January 9, 2012
Describe your current position and what led you to your job:
I serve as lieutenant governor of Illinois. I got to this point through an unusual path: first as a legal aid attorney, then as a prosecutor, then as a law professor. But all along the way, I have been involved in politics and government, whether serving on the city council, helping other people campaign or working on the Illinois Reform Commission.
My constitutional mandate is to take over for the governor if s/he cannot perform her or his duties. This has happened most recently when former Governor Blagojevich made national news for attempting to sell President Obama's Senate seat. Then-lieutenant governor Pat Quinn succeeded Blagojevich. Quinn selected me as his running mate in the last election, thanks to my reformer roots.
Since the inauguration in January 2011, I've led the state's efforts on education and ethics reform. We're working hard to increase the proportion of our state's population with meaningful college degrees and certificates so that Illinois can attract the jobs and employers of the future. I'm also committed to making government more transparent and accountable to taxpayers, which is why I am working to give the public more access to financial information about candidates and officials and to limit the role that money plays in elections.
What has been the most rewarding moment in your career?
I most enjoy being an advocate for those who are not always heard. That's rewarding whenever it happens, whether it's on a small scale, like representing a child in an adoption proceeding, or representing those who want an open and honest government. Our legal system and governmental system only work well when all voices are heard. It's great to be a part of making that happen.
What is the best career advice you have received?
Be honest. As a young lawyer, I hated to have to tell clients that I didn't know the answers to some of their questions. I always explained that I would do the research and find the answers. While this troubled me, it allowed my clients to see that I would be honest with them even when it made me look less than brilliant. It helped build trust for working on hard issues together.
The same advice applies in politics. I would love to be able to give everyone the answers they want to hear. The honest answers aren't easy, but in the end, people appreciate a straight assessment that allows them to be a part of building a solution. This lesson is reinforced for me all across the state. I meet people everywhere who worked with my father, Paul Simon, who was involved in Illinois politics for decades. People frequently tell me, "I didn't always agree with your dad, but I appreciated his honesty."
What would you recommend to someone interested in working in your field?
Volunteer for a campaign. It's the best way to gain experience and see if politics and public service are your passions.
What challenges have you faced and how did you successfully manage one situation?
Governing is all about addressing challenges. We made two huge strides in Illinois this year when we confronted inequities in our legal system. As a former prosecutor, I recommended that the governor abolish capital punishment because it tolerates errors in execution. I also supported the recognition of civil unions as a step toward marriage equality. We became the 16th state to ban the death penalty and the 10th state to allow same-sex civil unions or marriage.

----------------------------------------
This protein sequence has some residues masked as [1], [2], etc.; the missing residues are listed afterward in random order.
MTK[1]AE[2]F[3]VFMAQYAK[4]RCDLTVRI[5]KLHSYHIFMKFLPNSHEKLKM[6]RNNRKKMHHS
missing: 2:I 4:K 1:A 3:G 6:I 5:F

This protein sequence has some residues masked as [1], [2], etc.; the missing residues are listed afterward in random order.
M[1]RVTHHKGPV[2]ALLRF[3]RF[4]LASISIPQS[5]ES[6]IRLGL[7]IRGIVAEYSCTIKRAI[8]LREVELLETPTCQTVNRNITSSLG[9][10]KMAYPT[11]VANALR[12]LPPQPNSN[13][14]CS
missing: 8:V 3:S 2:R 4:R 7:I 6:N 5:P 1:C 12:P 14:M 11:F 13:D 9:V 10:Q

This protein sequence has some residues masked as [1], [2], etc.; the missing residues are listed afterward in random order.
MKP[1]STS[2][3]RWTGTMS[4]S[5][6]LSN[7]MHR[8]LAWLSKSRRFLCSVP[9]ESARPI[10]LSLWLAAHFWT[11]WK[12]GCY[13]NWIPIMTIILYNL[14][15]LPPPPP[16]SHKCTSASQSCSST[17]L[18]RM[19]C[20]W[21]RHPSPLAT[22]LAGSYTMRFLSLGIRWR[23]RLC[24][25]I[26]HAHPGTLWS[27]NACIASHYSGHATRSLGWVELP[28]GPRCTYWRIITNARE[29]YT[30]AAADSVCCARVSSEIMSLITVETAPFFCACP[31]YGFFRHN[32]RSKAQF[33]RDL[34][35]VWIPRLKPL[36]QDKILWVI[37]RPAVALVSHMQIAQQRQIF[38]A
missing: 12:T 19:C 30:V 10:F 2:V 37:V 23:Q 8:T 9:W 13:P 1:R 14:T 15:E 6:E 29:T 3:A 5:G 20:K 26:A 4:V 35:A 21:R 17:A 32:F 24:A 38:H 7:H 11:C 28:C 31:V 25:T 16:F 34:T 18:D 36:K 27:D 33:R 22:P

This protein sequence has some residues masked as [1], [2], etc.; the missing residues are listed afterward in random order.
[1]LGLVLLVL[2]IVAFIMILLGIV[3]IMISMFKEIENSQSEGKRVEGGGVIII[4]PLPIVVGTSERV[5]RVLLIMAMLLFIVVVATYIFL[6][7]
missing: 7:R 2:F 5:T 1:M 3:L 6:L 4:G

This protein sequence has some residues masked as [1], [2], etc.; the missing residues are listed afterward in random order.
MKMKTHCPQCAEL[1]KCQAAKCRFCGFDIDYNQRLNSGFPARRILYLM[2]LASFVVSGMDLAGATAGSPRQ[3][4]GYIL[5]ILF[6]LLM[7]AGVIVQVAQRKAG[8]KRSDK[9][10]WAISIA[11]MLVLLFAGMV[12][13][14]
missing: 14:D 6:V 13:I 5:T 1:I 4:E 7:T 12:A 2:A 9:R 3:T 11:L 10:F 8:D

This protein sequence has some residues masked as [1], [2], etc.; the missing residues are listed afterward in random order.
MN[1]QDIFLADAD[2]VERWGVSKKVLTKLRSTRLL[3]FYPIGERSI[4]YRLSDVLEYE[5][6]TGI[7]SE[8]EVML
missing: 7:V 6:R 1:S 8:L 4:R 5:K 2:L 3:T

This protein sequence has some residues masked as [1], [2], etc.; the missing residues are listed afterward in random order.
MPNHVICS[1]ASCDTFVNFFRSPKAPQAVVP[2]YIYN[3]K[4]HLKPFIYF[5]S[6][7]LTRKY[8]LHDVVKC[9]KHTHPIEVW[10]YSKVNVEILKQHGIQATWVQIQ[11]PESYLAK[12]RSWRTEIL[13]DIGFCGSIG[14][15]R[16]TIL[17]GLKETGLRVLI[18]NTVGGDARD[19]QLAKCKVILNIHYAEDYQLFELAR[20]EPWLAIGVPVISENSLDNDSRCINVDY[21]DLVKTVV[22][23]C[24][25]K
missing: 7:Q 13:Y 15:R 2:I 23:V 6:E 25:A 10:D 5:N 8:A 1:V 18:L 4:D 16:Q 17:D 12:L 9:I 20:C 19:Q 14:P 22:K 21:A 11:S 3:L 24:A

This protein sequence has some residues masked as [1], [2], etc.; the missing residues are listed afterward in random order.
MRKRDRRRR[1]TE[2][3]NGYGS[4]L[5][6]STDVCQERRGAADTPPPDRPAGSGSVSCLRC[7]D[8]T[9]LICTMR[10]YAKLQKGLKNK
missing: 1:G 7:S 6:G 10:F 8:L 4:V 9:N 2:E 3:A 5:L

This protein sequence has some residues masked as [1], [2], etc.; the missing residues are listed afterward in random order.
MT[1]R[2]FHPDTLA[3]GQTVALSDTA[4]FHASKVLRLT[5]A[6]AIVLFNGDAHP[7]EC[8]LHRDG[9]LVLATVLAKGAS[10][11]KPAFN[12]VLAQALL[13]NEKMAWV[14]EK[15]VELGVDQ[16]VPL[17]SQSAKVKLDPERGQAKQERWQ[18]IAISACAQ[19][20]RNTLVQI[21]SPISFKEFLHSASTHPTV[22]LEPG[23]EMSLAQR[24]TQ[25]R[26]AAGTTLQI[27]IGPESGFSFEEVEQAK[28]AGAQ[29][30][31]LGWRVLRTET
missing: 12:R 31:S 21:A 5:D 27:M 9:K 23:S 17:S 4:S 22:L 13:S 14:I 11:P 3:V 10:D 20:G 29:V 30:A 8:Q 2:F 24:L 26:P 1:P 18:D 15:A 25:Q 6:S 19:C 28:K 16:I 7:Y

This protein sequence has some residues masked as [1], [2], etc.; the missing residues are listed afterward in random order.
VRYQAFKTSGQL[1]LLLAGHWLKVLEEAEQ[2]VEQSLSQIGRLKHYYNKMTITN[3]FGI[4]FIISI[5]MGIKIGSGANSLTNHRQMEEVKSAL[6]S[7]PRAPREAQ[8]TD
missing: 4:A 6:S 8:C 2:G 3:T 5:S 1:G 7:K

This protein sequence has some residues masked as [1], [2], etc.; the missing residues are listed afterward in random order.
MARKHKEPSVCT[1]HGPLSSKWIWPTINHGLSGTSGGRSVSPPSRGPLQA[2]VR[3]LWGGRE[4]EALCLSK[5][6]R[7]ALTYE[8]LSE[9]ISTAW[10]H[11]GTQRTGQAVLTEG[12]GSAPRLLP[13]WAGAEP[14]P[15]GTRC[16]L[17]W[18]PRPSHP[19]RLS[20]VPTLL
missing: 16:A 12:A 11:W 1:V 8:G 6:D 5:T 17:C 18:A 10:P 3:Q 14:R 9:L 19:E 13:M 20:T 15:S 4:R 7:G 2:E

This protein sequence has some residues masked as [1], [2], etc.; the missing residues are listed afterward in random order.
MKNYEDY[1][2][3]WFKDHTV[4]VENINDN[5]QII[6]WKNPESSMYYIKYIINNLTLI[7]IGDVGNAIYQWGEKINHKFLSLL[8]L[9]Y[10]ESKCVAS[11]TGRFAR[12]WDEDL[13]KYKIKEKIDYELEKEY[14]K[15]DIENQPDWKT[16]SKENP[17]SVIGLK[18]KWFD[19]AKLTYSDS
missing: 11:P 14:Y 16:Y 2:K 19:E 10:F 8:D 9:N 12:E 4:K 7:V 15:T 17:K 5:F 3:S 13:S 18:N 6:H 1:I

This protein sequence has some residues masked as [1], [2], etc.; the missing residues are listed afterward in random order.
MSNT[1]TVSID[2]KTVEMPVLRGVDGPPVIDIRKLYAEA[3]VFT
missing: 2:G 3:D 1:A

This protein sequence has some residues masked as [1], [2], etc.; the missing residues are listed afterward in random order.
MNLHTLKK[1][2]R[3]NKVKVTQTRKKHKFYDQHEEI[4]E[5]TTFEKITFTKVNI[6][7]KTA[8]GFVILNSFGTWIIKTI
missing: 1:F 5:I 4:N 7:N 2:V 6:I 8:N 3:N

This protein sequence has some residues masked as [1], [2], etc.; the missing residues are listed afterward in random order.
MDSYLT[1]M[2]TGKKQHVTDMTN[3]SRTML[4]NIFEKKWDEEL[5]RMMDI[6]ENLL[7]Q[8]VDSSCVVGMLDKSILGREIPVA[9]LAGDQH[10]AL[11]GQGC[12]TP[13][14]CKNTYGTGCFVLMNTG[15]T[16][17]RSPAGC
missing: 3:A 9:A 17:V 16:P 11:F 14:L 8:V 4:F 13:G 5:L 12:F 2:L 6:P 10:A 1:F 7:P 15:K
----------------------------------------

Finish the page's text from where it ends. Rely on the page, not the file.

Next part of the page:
An ongoing challenge we have in Illinois is making sure that students across the state have access to high-quality education while using our education dollars efficiently. I chair a commission that looks at these issues. I cannot guarantee our outcome, but I have been able to guarantee that we will hear from people across the state and that we will learn from that process. Our commission includes parents, teachers, administrators and many other stakeholders. If we are successful at improving school district efficiency and effectiveness, it will be because we have been inclusive throughout the process.
What skills are necessary or what prepared you the most for your career?
Knowing the law is invaluable, and I put the skills I learned at Georgetown to work every day. But being a teacher has allowed me to hone skills that might be even more valuable. I know how to break down a big concept into small, manageable parts. I also know how to engage people and connect them with me and what I am trying to teach. Finally, don't underestimate parenting skills—they're transferrable to the political arena. Anyone who can explain to their children the advantages of sharing has a big head start in the budgeting process!
What professional associations have aided in your professional development?
The Illinois Bar Association and the Jackson County Bar Association have been great help in terms of practical tools for me as a lawyer. Now I also work with the National Lieutenant Governors Association, a group that helps to build bridges across parties. As a teacher, I enjoyed being a part of the Legal Writing Institute, a group of legal writing teachers who collaborate on a national level to inspire better teaching and better legal writing at all levels.
Anything you would like to add?
Georgetown supplied me with great inspiration. Studying international human rights with the late Robert Drinan, S.J., is an experience I would not trade. On Friday afternoons, he had us leaving class ready to save the world.
And it surely doesn't count as a professional association, but I still stay in touch with the study group I was in at Georgetown Law. We got together for a reunion about a year ago, and outside of looking much older, we got along just like we did about 25 years ago. I thank Georgetown for the opportunity to get to know Pam Chen, Rebecca Bernstein, Karin Vogel, John Neimeyer and Joe LaBella.